Sydney council’s ban on same-sex parenting books in local libraries causes uproar

Cumberland city council says ban prompted by parents’ complaints

Maroosha Muzaffar
Wednesday 08 May 2024 08:24 BST
Related: Iowa town’s library closes after staff quit amid complaints over LGBTQ books

A Sydney council has voted to ban same-sex parenting books from local libraries, sparking discrimination and censorship concerns.

The decision has drawn criticism from the New South Wales government as well as several advocacy groups which argue that libraries should be inclusive spaces.

The Cumberland city council in western Sydney convened last week to discuss a new plan for its eight libraries. Councillor Steve Christou, a former mayor of the town, introduced an amendment urging the council to swiftly remove same-sex parenting books and materials from its library services.

He reportedly cited public complaints about the books to push for their removal. Mr Christou also displayed a book titled Same-Sex Parents by Holly Duhig and claimed that it had distressed parents due to its placement in the children’s section of the library.

The council’s decision, which reportedly could impact its funding, has prompted discussions about representing diverse families in library collections.

Speaking at the council meeting, Mr Christou said they were “going to make it clear tonight” that “these kind of books, same-sex parents books, don’t find their way to our kids”.

“Our kids shouldn’t be sexualised,” he said.

“This community is a very religious community, a very family-orientated community. They don’t want such controversial issues going against their beliefs indoctrinated to their libraries. This is not Marrickville or Newtown, this is Cumberland city council.”

Mr Christou claimed that he had proposed the amendment to protect the children. “Hands off our kids,” he said.

Same-Sex Parents, published in 2018, explores the experiences of children with same-sex parents and is part of a series designed to help children navigate the “difficult realities in today’s world”, according to the Australian Broadcasting Corporation.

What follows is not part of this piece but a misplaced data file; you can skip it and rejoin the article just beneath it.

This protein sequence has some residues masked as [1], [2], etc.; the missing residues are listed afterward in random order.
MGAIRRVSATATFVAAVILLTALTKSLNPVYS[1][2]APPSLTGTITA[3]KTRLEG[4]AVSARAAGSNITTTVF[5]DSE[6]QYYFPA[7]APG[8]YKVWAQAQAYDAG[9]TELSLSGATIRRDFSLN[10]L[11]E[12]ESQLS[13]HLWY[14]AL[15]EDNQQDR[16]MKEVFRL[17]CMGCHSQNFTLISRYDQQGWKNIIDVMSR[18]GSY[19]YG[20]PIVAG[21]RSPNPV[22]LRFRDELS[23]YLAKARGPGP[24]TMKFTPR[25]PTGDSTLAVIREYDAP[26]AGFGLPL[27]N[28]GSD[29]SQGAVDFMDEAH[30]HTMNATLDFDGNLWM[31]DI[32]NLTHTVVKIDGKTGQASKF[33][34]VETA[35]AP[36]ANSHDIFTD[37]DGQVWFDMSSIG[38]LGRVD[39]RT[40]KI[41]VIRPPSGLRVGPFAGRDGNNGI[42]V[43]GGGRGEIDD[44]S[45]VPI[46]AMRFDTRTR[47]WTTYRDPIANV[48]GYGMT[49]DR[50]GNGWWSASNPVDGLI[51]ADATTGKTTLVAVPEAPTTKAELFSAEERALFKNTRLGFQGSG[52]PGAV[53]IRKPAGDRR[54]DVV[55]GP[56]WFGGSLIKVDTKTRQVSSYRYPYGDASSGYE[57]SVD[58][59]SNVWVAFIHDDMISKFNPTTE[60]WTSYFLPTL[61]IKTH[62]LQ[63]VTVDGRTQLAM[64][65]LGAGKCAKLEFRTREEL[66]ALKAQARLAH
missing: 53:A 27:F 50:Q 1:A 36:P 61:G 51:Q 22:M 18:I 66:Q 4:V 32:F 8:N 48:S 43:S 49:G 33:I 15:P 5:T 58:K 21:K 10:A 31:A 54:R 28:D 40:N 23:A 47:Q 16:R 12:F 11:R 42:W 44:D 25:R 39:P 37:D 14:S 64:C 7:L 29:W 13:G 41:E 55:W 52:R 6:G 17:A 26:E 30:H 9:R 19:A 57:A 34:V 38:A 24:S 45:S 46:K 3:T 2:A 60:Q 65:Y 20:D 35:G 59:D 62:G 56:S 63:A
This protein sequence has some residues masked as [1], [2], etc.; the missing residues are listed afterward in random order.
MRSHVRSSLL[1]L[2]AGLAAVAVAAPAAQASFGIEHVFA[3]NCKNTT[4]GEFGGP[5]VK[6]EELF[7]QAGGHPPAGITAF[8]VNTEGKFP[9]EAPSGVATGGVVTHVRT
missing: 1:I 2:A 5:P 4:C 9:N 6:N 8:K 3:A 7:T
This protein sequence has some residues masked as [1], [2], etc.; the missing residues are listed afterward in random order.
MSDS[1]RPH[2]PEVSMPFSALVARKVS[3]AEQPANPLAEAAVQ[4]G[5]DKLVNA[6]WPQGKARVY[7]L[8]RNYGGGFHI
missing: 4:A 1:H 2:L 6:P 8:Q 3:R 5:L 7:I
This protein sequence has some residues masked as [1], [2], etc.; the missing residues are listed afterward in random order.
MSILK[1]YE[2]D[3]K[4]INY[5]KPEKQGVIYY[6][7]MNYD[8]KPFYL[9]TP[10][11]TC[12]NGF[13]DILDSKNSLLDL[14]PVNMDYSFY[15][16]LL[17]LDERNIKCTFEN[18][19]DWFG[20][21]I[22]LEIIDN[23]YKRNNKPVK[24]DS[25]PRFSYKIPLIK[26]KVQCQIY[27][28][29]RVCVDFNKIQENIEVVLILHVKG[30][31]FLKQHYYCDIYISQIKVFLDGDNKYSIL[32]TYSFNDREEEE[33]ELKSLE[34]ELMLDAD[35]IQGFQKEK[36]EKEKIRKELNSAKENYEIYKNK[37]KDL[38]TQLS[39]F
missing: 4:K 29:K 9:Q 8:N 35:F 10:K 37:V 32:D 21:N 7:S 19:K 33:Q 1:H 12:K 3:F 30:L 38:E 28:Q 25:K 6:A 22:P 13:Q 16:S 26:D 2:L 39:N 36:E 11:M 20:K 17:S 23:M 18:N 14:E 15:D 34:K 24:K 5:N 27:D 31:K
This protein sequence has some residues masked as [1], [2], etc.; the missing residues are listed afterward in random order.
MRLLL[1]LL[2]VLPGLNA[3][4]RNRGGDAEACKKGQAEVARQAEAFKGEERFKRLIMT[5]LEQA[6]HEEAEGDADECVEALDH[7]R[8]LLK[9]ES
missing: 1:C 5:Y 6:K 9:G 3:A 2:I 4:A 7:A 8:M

The book is recommended for children aged five to seven.

One chapter states that “people may be unkind” to children from a same-sex family.

“Most people are very supportive of same-sex families,” it reads. “A small number of people might treat people from same-sex families unfairly. This is not OK. All loving families are good.”

“Remember, as long as you are happy, it doesn’t matter what other people think.”

Cumberland mayor Lisa Lake said she was “appalled” and “saddened” by the move. She noted that the content of the book, as with others in the series, was “age appropriate” and did not include any sexual content.

“I think it’s a serious issue about censorship,” she was quoted as saying by ABC News. “It’s important that information is available to anyone who wants to look at that information.”

“We work really hard at council to foster a spirit of inclusion and talk about everybody feeling welcome,” the mayor added, according to Guardian Australia. “As long as parents are loving families that’s what’s important.”

Australian arts minister John Graham emphasised that it should be up to readers to choose which books they pick from the shelves. “When civilisations turn to book burning books or banning books it is a very bad sign,” he said.

“That is equally true for local councils.”

“We are examining the consequences this decision may have for the council continuing to receive library funding from the NSW government,” he added.

The council’s decision, meanwhile, is being challenged by a senior citizen resident of Cumberland. “Here in Western Sydney, we welcome people of different backgrounds, beliefs and cultures,” Caroline Staples said. “We don’t ban people or families. Our diversity is part of what makes living in our area so special. We are better than this motion.”

“The council motion has made me fear for the safety of the rainbow families in our community and the future cohesion of our community. It crosses a dangerous line,” she added.

Equality Australia Legal Director Ghassan Kassisieh said: “Children in rainbow families are cherished and loved. Councillors who say otherwise fuel bigotry that makes their lives harder, not easier.”

He continued: “This book is part of an age-appropriate series about different types of families, some of which may have two mums or two dads. The attempt to erase these families from library shelves is disgraceful, as is any suggestion they are anything other than loving and nurturing environments for kids.

“If you don’t want to borrow the book, you don’t have to, but don’t deny others the chance to access books that reflect modern family life in Australia in 2024.”

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